This district also hosts cultural landmarks, such as Beit HaGefen, an Arab–Jewish cultural center set up in 1963, and The Haifa Museum of Art, one of Israel’s many great art museums, on the edge of Wadi Nisnas, and housing contemporary Israeli and international art exhibits.
Close by, there is another more alternative and impressive art form on display at Masada Street, where cool graffiti decorates the walls between the retro music stores, cute cafés and quirky antique shops that make this one of Haifa’s charmingly hip neighborhoods.
Creativity and innovation are close companions throughout Haifa, and in Hadar HaCarmel, the Madatech- Israel National Museum of Science, Technology and Space inspires visitors with a raft of scientific and technological secrets and discoveries.
Madatech sits on the original home of the iconic Technion University, the country’s first academic institution established over a century ago, and has set a high bar among science museums worldwide. It is also well worth a visit to the current home of the Technion which best epitomizes Haifa’s, and Israel’s, contributions to the field of science and innovation, meanwhile the University of Haifa sits proudly on top Carmel Mountain, close to the wondrous Carmel Forest.
Close to the Carmel Forest, there are a number of Druze villages, who showcase Haifa’s broad diversity in a wonderful light. Recognized as a distinct ethnic community in Israel, the Druze, who numbered around 130,000 in 2012, have preserved their traditions and customs.
Visit the small towns of Daliyat el-Carmel and Isfiya, well worth a short day trip from Haifa. Browse through markets selling traditional Druze and Arab trinkets, before settling down to tasty lamb, chicken and rice dishes cooked to perfection at authentic Druze restaurants, including the wonderfully hospitable Nurah’s Kitchen and Nof Carmel.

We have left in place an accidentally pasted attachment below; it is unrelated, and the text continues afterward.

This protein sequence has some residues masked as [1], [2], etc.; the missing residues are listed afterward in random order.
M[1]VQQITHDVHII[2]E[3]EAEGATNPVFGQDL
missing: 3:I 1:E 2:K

Stella Maris – where the sea stares right back
While Druze villages dot one side of the Mount Carmel landscape, Elijah’s Cave stands at the other end. Enshrined by a domed chapel, the cave served as the home of one of the renowned prophets, back in 9th century BC.
A visit there is an oddly moving and incomparable experience that leaves you reflective of the life and times of a man, whose simple cave was rich with so many historic tales. Sacred to Jews, Muslims, Druze and Christians, one tradition holds that Mary, Joseph and Jesus found shelter in this cave for a night on their return from Egypt.
While Druze villages dot one side of the Mount Carmel landscape, on the other end stands the architectural marvel that is the Stella Maris Carmelite Monastery, one of the largest and most significant churches in Haifa for the Carmelites, a Catholic religious order founded on Mount Carmel in the 12th century.
Set up in 1836, take a walk through the monastery’s stunning main hall, which, in its heyday, included a medical center, a pharmacy and an inn. Sheltering just behind the monastery is a delightfully surreal coffee shop, Santa Maria, dishing up authentic Austrian food, from sausages to Viennese pastries, as you look out and soak up the view of Haifa Bay.
And from this corner of Haifa, the sea stares right back. The nearby National Maritime Museum takes visitors on a fascinating voyage, explaining the deep connection between locals and the Mediterranean Sea, beaches and ports, while, next door, the Clandestine Immigration and Navy Museum is a must see stop for adults and kids gripped by all things naval.
The museum impresses for its collection of maps, photos and artefacts relating to immigration during the British Mandate period.
Close by, the Haifa Stella Maris Cable Car Station takes you on a swift and eye-popping cable car ride with tremendous views of the seascape below – from the monastery, on top of the Carmel ridge, right down to the sandy beaches and promenade at Bat Galim, meaning Daughter of the Waves in Hebrew.
From here, you can enjoy a wide variety of cafés and restaurants, while listening to the waves crash gently against the Mediterranean shore and breathing in the diverse city that is Haifa.
Written by Lee Saunders